With the Breaking Bad finale reintroducing a new generation to Badfinger this week, it seems timely to spotlight a contemporary torchbearer for the kind of gorgeously crafted, giddily passionate pop-rock that Pete Ham, Tom Evans, Joey Molland and the lads proffered. Oaklandâ€™s The Bye Bye Blackbirds are pro practitioners of finger-snap ditties with a classic rock â€˜nâ€™ roll rumble with ringing kinship to Cheap Trick, The Velvet Crush, Village Green-era Kinks, Buffalo Springfield, and early Nick Lowe.
The bandâ€™s forthcoming new long-player, We Need The Rain (arriving November 12 – listen and pre-order here) is a concisely carved treat that reminds us how far radio fare has fallen in recent decades and what a swaying treat it once was. Every tune practically shimmies out of the speakers, cool small details etched into ceaselessly ear-snagging melodies as sweet, gently yearning voices sing about love and the weather in ways that make both seem brand new. See, thatâ€™s what really good pop-minded music has always done, make the world sparkle in a fresh way through the minor miracle of relatable, smartly built songs. Every time the Impound puts this on we flash back to a time when folks spun 45s in their bedrooms and danced with mad joy because of the new sounds flooding the air around them.
While many mining the past for their sound would settle for homage and imitation, The Bye Bye Blackbirds, anchored by chief songwriter-singer-guitarist Bradley Skaught, inject a bit of rattle and tempered noise that cements this as modern stuff, always walking that fine line between admirers of greats and aspirants to greatness, making them contemporaries to quality rockers like Kelly Stoltz, Dr. Dog and The Dirtbombs â€“ i.e. circumventers of clichÃ©s that also grok the master strokes of classic pop. The growling, expansive spirit of Crazy Horse emerges in fab closer â€œSpin Your Stars,â€ and the Blackbirds show a pleasing willingness to muddy their guitar sound in general. Taken together, We Need The Rain is the sort of record thatâ€™s readily welcoming but built to last, where one gets a little something neat out of every spin, the richness and pleasure of the album steadily increasing as its words, tunes and performances slowly settle into the listenerâ€™s bones.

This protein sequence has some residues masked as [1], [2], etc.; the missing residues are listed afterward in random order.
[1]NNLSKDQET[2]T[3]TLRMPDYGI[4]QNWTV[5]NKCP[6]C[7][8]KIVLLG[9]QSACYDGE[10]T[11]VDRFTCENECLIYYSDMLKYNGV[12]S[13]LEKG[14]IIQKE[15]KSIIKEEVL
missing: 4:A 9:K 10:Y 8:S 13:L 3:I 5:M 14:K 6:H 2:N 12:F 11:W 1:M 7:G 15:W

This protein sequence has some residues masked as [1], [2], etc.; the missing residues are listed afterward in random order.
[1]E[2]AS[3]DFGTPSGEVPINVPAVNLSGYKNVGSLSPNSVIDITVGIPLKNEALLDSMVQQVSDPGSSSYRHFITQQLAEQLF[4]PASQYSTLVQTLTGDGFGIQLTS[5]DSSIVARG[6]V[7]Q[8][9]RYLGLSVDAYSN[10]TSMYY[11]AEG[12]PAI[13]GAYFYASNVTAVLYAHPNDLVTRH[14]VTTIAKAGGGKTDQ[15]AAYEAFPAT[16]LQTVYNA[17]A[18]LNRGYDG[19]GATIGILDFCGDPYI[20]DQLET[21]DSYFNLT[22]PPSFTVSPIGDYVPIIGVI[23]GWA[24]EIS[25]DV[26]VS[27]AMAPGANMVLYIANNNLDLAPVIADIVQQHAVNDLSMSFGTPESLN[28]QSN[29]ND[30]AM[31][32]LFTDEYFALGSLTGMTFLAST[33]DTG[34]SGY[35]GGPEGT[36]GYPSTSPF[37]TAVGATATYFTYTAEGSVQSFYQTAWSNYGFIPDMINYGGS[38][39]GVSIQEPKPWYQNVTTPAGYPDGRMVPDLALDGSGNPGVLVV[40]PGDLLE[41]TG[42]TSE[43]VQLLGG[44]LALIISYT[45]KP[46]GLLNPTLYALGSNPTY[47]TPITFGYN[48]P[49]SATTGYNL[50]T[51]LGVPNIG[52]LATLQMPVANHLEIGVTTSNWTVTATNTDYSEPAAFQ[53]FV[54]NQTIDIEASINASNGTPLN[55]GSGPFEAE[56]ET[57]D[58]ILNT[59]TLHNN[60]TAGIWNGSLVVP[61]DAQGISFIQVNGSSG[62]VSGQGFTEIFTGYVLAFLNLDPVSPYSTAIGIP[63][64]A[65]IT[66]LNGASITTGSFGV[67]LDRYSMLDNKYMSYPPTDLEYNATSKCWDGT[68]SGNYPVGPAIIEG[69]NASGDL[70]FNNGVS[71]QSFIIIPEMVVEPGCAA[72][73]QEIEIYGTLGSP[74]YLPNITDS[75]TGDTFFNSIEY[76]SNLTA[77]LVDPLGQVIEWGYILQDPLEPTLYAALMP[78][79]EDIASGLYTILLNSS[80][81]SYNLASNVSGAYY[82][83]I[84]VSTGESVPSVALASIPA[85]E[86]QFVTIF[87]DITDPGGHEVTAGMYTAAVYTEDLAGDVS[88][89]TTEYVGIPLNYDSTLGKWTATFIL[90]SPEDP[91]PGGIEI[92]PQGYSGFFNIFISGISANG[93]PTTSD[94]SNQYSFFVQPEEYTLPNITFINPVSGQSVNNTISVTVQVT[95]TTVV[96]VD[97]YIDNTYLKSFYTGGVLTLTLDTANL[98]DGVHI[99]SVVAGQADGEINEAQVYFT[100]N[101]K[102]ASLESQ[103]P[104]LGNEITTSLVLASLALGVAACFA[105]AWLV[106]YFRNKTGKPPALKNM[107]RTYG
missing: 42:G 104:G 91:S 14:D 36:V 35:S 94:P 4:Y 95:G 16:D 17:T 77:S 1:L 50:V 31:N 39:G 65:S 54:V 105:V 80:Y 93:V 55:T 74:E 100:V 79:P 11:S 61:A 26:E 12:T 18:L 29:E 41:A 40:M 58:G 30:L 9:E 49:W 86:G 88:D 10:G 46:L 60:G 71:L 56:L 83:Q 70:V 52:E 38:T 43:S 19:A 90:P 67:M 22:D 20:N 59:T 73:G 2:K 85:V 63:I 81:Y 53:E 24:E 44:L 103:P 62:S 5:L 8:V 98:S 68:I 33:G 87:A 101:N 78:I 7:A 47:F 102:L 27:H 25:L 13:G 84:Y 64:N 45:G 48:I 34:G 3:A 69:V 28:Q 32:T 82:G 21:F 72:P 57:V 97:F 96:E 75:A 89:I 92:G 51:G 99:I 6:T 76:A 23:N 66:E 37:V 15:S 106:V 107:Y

We invited Bradley to tackle DIâ€™s quasi-philosophical round table, and hereâ€™s what he had to say.
Name: Bradley Skaught
Band(s): The Bye Bye Blackbirds
Nicknames: Never had one. Wait, do insults count?
What’s the first thing that springs to mind when you see the word “God”?
I honestly donâ€™t have any associative response â€“ out of context it doesnâ€™t really call up any images or thoughts. Iâ€™ve never had luck with the associative language thing â€“ either my mind goes blank or itâ€™s so instantly inundated with potential connections that itâ€™s useless. I once drove a school counselor to tears when she was trying it out on me.
Which has the better cosmology, Star Wars or Star Trek? Why?
Does either really have anything like a realized cosmology? Star Wars has â€œThe Forceâ€, but thatâ€™s about as far as it goes. Theyâ€™re both kind of flimsy. I dunno â€“ Dune probably has something more like a cosmology than either, but I donâ€™t know if Iâ€™d hang my hat on that, either. Iâ€™m gonna say Harry Potter because itâ€™s magic, right?
Name one album that has spiritual resonance for you.
In my early adolescence I was on a desperate mission to hear as much music as I could get my hands on. I was really obsessed with the idea that being in love with rock â€™nâ€™ roll meant educating myself about every form of music that contributed to the form â€“ country, folk, blues, etc. I would go to the public library and dig through their collection of tapes, records and CDs. One day I came across a CD called I Hear Music In The Air: A Treasury of Gospel Music. It was part of this RCA Heritage Series of roots music and itâ€™s mostly from the 20s-40s. It kicks off with Rev. J.M. Gates so itâ€™s really not pulling punches. I made a tape of it and must have listened to it thousands of times.
Woody Allen once said, “I don’t know the question but sex is definitely the answer.” So, what’s the question?
You can have a dinner party with any three people throughout human history. Who do you invite, what’s on the menu and what intoxicant do you share for dessert?
Oh man, how do people answer these kinds of questions? There are a million different ways, Iâ€™m sure, but Iâ€™m going to invite my wife, my grandmother and somebody else! Frank Oâ€™Hara? Walt Kelly? Christy Matthewson? Doesnâ€™t really matter. Weâ€™ll have salmon because thatâ€™s the only thing Iâ€™m really good at making. And weâ€™ll drink an Edelzwicker from the Anderson Valley.